Crime bill compromise near, Rep. Holmes says
Lawmakers are close to a compromise on a controversial anti-crime bill, also known as the "three strikes" bill, according to state Rep. Russell Holmes.
The Mattapan Democrat, a member of the Legislature’s Joint Committee on the Judiciary, said the compromise is “basically done” and predicted that the House and Senate would pass a compromise before lawmakers adjourn formal sessions for the rest of the year on July 31.
But Holmes also said he expected the Massachusetts Black and Latino Legislative Caucus to vote against the compromise. House members of the caucus, including Holmes, opposed the House version of the bill when it passed last fall, saying it disproportionately affected minorities and would lead to increased overcrowding in prisons. Supporters said the bill cracks down on habitual offenders and violent crime.
The legislation has drawn heated rhetoric from both sides as a six-member conference committee with House and Senate members has worked to hash out a compromise.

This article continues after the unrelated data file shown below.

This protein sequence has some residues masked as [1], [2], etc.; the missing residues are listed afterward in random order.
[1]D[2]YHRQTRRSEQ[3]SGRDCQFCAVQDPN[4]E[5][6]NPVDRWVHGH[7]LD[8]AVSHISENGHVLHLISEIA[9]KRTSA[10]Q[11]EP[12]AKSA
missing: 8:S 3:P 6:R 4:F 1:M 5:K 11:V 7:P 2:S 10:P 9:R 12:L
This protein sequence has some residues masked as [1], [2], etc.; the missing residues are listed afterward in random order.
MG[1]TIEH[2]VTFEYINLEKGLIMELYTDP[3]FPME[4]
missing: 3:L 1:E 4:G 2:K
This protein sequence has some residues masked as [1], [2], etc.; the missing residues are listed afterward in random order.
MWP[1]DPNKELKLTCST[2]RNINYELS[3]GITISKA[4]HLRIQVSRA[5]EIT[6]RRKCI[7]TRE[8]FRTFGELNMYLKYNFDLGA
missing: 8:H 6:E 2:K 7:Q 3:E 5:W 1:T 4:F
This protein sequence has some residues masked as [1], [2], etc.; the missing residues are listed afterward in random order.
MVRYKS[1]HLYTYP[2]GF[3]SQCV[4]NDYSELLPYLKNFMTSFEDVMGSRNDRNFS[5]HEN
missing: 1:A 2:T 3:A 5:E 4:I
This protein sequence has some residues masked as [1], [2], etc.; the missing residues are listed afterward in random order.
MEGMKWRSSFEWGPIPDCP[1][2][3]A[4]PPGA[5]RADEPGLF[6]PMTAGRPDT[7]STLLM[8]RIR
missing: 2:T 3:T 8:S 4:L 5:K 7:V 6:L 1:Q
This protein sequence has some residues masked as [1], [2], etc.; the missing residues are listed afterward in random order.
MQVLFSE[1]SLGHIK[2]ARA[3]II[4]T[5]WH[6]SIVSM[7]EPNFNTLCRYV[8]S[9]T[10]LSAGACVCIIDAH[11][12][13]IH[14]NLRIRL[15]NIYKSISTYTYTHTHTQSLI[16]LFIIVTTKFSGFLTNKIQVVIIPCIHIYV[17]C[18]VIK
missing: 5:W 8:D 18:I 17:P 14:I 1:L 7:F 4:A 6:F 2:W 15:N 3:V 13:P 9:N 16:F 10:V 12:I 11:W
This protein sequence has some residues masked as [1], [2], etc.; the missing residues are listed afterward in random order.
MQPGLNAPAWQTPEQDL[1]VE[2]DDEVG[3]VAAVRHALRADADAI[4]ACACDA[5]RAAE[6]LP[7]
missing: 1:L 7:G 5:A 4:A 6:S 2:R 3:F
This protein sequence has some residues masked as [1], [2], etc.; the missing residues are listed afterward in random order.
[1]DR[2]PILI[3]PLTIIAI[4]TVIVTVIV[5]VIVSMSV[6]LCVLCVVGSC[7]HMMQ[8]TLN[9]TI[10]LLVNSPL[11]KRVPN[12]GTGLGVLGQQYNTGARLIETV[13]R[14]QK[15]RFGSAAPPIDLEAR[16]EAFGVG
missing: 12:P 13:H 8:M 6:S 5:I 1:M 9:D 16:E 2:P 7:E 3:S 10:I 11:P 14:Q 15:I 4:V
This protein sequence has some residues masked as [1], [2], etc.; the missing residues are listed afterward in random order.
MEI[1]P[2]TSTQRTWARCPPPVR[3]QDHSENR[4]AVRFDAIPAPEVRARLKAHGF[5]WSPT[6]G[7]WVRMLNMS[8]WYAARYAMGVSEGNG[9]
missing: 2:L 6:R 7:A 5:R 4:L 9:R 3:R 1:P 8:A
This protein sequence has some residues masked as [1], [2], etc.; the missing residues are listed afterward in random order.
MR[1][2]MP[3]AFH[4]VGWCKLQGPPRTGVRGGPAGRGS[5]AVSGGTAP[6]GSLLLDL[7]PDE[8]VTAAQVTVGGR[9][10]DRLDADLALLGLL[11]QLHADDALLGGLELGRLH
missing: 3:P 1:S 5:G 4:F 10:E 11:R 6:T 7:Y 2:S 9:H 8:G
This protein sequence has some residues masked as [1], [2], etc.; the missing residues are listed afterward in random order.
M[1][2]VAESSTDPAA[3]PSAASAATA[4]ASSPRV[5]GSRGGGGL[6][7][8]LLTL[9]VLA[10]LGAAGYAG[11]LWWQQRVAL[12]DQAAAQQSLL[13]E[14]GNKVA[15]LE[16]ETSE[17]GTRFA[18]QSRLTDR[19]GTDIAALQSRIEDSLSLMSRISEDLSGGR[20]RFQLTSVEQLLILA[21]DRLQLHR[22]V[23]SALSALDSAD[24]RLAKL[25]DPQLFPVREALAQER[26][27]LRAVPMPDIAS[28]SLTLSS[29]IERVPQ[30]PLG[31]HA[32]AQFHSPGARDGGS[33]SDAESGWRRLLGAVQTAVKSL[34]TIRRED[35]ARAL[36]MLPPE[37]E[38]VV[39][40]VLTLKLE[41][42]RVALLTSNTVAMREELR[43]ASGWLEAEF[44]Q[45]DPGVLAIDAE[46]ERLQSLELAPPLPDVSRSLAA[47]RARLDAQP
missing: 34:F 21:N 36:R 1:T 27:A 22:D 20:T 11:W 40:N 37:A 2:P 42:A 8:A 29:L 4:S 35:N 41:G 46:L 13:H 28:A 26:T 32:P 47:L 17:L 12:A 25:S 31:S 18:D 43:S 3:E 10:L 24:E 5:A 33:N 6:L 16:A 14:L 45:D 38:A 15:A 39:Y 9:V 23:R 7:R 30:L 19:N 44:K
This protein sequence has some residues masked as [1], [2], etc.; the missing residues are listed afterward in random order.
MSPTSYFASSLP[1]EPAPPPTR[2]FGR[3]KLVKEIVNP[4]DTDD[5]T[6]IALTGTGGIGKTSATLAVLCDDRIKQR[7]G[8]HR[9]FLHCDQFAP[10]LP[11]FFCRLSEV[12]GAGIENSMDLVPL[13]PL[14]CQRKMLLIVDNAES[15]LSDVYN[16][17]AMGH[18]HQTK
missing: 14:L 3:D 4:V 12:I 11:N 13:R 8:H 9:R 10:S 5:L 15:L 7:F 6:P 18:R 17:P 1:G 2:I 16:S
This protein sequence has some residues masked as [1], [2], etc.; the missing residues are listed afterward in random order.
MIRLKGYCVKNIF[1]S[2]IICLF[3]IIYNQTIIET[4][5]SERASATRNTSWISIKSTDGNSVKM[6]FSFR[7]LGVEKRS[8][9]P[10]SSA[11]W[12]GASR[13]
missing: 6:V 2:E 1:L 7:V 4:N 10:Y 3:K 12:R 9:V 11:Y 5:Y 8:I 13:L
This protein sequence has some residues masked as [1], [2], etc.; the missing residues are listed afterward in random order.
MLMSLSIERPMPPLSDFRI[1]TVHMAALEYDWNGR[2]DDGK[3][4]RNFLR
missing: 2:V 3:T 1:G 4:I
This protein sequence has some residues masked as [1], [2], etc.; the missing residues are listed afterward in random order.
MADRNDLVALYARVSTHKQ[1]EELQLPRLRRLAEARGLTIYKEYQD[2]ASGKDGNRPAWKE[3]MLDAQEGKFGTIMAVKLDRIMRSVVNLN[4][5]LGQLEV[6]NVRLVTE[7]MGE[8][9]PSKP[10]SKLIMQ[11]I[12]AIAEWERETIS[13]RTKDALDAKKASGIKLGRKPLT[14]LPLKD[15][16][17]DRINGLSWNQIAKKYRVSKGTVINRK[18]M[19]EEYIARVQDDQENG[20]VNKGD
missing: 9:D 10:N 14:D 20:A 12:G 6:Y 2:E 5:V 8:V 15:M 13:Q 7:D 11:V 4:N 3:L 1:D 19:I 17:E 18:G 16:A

Holmes said the potential compromise could include some 30 crimes that would lead to a maximum sentence without parole for three-time offenders, and for drug-related crimes, shrinking a school zone from 1,000 feet to 300 feet. Such a compromise would be closer to the Senate version, which passed unanimously in the Upper Chamber.
A compromise would also need the signature of Gov. Deval Patrick, who has repeatedly stated he wants a balanced anti-crime bill “targeting the most dangerous and damaging for the strictest sentences, and better preparing the non-dangerous for eventual release and reintegration.”
Material from State House News Service was used in this report.